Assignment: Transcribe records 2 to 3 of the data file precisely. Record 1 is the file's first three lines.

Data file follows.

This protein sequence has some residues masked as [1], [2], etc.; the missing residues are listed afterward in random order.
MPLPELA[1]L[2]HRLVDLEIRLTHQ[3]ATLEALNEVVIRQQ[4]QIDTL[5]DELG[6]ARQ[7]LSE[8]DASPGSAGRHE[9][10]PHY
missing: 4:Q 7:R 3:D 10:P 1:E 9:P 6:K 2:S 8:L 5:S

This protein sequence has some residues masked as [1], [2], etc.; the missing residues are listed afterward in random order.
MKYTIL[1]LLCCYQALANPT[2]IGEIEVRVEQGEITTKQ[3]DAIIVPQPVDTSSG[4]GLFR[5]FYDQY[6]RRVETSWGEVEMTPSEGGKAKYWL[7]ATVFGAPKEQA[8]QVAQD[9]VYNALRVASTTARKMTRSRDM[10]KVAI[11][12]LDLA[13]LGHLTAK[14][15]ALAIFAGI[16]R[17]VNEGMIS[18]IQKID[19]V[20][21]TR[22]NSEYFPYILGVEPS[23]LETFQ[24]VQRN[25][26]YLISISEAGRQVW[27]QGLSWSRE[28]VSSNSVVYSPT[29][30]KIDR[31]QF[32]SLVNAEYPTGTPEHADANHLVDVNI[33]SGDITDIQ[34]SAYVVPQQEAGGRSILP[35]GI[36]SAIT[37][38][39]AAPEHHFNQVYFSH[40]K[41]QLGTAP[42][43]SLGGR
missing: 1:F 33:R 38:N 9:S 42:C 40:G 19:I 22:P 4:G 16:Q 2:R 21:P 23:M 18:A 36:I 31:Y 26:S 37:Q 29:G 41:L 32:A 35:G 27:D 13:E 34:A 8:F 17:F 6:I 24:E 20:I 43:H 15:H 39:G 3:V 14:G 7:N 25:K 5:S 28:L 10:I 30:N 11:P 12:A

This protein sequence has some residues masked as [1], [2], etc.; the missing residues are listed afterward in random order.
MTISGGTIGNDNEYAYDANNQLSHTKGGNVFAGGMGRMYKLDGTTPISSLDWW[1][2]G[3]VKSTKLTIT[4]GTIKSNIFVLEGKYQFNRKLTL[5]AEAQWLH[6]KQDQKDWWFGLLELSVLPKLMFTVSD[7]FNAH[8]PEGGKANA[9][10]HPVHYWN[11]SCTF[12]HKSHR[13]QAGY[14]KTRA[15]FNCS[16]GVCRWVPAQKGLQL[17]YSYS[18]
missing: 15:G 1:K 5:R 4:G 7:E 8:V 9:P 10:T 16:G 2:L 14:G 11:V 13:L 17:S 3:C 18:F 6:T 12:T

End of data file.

This protein sequence has some residues masked as [1], [2], etc.; the missing residues are listed afterward in random order.
MKYTIL[1]LLCCYQALANPT[2]IGEIEVRVEQGEITTKQ[3]DAIIVPQPVDTSSG[4]GLFR[5]FYDQY[6]RRVETSWGEVEMTPSEGGKAKYWL[7]ATVFGAPKEQA[8]QVAQD[9]VYNALRVASTTARKMTRSRDM[10]KVAI[11][12]LDLA[13]LGHLTAK[14][15]ALAIFAGI[16]R[17]VNEGMIS[18]IQKID[19]V[20][21]TR[22]NSEYFPYILGVEPS[23]LETFQ[24]VQRN[25][26]YLISISEAGRQVW[27]QGLSWSRE[28]VSSNSVVYSPT[29][30]KIDR[31]QF[32]SLVNAEYPTGTPEHADANHLVDVNI[33]SGDITDIQ[34]SAYVVPQQEAGGRSILP[35]GI[36]SAIT[37][38][39]AAPEHHFNQVYFSH[40]K[41]QLGTAP[42][43]SLGGR
missing: 1:F 33:R 38:N 9:S 42:C 40:G 19:I 22:P 4:G 16:Q 2:R 21:P 23:M 18:A 36:I 31:Y 26:S 37:Q 29:G 41:L 32:A 35:G 27:D 13:E 34:A 8:F 17:F 6:I 24:E 20:I 43:H 15:H 39:G 3:V 14:G 7:N 25:K 5:S 28:L 10:I 30:N 11:P 12:A

This protein sequence has some residues masked as [1], [2], etc.; the missing residues are listed afterward in random order.
MTISGGTIGNDNEYAYDANNQLSHTKGGNVFAGGMGRMYKLDGTTPISSLDWW[1][2]G[3]VKSTKLTIT[4]GTIKSNIFVLEGKYQFNRKLTL[5]AEAQWLH[6]KQDQKDWWFGLLELSVLPKLMFTVSD[7]FNAH[8]PEGGKANA[9][10]HPVHYWN[11]SCTF[12]HKSHR[13]QAGY[14]KTRA[15]FNCS[16]GVCRWVPAQKGLQL[17]YSYS[18]
missing: 15:G 1:K 5:R 4:G 7:E 8:V 9:P 10:T 16:G 2:L 14:G 11:V 13:L 17:S 3:C 18:F 6:T 12:T